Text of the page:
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interview: jean-louis bruguiere

The terrorist threat is today more globalized, more scattered and more powerful than it was before Sept. 11 and just after Sept. 11. How have things changed in your mind since 9/11?

The threat is before us, not behind us, and we are quite concerned about the resolution of the threat. I think that the terrorist threat is today more globalized, more scattered and more powerful than it was before Sept. 11 and just after Sept. 11. We have to face a worldwide threat.

It's more powerful?

Quite more powerful, because more scattered, you know? We have a lot of connections between many, many, many cells and tourist structures located in all the continents. And the problem is we have to discover the connection we have between one cell operating, for example in United States or in Canada, in North America, and another one in the Middle East or in the Far East. So we have to embrace a very, very large area to understand and to grasp the situation.

What is the situation in Europe, and in France in particular?

France was the first country to [respond] very toughly in such issues because we have a direct confrontation ... with groups coming from North Africa, especially Algeria. So we have quite good experience, and personally I am involved in such issues for 10 years. ...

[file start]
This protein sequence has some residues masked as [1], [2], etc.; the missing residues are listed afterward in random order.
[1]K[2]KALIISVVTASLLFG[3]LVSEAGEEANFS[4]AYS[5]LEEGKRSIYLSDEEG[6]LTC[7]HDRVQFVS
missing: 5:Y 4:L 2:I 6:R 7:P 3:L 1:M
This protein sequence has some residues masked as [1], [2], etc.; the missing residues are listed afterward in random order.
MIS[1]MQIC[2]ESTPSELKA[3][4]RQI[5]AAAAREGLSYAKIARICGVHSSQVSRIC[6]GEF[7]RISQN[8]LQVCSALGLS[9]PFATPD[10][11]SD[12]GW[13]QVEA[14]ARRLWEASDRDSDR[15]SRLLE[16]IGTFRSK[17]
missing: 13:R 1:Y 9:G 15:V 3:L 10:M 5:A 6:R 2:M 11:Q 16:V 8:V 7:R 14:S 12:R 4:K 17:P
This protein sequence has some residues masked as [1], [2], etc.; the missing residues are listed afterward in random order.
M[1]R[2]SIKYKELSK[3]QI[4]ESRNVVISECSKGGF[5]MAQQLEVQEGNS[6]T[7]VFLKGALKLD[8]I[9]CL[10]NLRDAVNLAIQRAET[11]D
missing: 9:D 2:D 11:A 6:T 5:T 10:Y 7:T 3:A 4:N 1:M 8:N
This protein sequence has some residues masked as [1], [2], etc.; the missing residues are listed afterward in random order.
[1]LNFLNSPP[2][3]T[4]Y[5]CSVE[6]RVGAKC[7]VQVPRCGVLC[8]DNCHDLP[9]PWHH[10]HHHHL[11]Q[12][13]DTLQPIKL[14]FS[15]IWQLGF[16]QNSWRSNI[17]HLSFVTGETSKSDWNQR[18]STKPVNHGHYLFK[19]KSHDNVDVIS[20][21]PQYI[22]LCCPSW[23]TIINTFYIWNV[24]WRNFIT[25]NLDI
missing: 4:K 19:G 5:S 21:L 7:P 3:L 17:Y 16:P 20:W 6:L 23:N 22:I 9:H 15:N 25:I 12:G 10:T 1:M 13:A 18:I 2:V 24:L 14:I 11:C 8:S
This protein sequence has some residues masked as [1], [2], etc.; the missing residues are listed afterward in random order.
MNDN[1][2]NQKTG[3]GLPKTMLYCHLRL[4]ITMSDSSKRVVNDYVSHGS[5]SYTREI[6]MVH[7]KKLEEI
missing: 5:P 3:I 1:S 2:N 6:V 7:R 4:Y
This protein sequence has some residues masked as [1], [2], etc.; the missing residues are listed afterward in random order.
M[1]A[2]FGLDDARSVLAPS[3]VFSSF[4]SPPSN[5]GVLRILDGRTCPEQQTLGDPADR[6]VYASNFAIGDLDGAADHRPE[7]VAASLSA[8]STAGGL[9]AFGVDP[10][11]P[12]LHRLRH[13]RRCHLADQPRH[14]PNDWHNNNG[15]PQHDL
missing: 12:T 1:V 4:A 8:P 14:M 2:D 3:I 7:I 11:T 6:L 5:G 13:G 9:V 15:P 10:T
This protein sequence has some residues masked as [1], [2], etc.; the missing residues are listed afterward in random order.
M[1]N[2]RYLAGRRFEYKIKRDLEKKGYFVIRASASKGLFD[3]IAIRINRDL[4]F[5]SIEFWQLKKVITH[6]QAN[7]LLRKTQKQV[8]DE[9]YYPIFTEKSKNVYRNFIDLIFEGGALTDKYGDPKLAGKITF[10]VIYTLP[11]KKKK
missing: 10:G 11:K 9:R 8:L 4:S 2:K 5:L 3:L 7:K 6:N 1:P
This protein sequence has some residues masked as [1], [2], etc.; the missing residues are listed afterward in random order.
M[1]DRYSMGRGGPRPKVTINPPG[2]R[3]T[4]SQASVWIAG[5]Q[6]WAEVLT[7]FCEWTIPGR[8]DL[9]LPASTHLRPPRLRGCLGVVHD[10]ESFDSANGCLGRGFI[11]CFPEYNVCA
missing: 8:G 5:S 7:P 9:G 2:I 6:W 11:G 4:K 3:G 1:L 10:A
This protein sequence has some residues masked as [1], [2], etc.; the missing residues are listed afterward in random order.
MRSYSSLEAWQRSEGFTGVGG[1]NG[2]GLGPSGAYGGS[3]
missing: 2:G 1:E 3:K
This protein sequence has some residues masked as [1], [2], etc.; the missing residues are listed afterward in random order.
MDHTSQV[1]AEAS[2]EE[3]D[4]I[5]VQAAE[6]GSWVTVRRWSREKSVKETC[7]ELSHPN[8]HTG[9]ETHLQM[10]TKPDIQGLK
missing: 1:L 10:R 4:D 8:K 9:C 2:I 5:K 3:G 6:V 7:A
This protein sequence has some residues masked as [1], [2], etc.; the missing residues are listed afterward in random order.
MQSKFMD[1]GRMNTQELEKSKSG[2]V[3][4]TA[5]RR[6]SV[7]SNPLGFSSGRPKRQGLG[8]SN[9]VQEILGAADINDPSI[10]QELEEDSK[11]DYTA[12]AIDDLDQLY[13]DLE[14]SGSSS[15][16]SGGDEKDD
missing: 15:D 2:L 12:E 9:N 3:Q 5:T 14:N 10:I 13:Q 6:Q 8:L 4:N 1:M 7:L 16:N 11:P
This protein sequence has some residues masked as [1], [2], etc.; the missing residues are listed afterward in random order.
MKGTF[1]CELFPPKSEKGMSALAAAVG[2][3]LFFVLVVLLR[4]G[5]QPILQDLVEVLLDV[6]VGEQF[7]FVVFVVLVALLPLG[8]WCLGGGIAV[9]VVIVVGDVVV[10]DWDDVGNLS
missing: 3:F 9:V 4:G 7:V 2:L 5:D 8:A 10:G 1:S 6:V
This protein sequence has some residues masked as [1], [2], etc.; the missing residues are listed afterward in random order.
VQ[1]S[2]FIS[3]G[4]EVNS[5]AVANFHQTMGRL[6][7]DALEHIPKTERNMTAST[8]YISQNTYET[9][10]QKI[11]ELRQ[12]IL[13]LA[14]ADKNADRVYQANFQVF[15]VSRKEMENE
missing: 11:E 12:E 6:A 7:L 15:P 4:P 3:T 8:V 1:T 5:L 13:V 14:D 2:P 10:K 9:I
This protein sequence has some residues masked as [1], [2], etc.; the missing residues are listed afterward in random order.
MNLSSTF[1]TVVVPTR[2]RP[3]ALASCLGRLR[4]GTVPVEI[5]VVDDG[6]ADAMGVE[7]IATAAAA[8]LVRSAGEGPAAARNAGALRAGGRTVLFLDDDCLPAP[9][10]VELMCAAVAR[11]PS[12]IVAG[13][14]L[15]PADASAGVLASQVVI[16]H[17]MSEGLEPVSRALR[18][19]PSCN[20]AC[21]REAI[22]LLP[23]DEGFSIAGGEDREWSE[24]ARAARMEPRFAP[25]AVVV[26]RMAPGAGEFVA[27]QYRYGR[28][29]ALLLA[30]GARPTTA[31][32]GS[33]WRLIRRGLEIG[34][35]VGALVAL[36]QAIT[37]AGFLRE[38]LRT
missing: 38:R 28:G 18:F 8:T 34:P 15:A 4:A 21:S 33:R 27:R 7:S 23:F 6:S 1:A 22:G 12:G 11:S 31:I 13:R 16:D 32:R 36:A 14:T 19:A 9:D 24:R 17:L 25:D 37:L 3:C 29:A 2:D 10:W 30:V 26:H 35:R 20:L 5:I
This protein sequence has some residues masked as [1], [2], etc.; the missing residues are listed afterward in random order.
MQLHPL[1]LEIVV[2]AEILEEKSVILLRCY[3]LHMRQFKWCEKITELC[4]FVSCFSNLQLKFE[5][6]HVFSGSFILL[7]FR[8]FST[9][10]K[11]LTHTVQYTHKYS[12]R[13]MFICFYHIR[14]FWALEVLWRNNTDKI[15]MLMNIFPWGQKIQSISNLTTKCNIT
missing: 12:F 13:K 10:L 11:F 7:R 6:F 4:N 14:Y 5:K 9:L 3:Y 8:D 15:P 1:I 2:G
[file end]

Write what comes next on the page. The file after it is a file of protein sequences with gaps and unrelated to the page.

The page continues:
We continue to have, in France, some cells, but we consider that these cells are under control. The problems that we have [is] the members of these cells move very quickly and change countries. That is quite easy in Europe, because there is no borders anymore within the area of Europe, and so you can change and go from one country -- go to France or Italia or Belgium or Spain without any control, with (unclear) zone. ...

Has the war in Iraq increased the threat?

Iraq, obviously, actually is a big problem. And the big problem on terrorist issues, for the threat. It's a factor of increasing and of worsening the situation. ...

How would you describe the level of sophistication of the jihad? There's implications that the Madrid bombing and other acts … have a definite political frame behind them. It isn't just an attack to create chaos, but the ideology is moving them to contemplate their attacks for specific purposes -- influencing an election, for example.

Yes. ... Of course there is quite a change in strategy and in the goal of the groups of this organization, of this movement. It's a global set, you know, sharing the same strategies to promote jihad.

photo of bruguiere

Jean-Louis Bruguiére is a French investigative judge who is one of the world's foremost authorities on terrorism. He says that since the Sept. 11 attacks, terrorism has become more dangerous because terrorists have scattered throughout the world. "It looks like a web," he says. "You don't have any direct connections. ... It's a mutated thing, the system." Bruguiére points to the Madrid bombings as well as the November 2003 bombings in Istanbul as examples of an increased political sophistication behind terrorists' motives. He explains how the French legal system has been used as a preventative tool and says France's counterterrorism apparatus is efficient because of a "synergy" between its law enforcement and intelligence operations, as well as external partnerships with other countries. This interview was conducted on Oct. 12, 2004.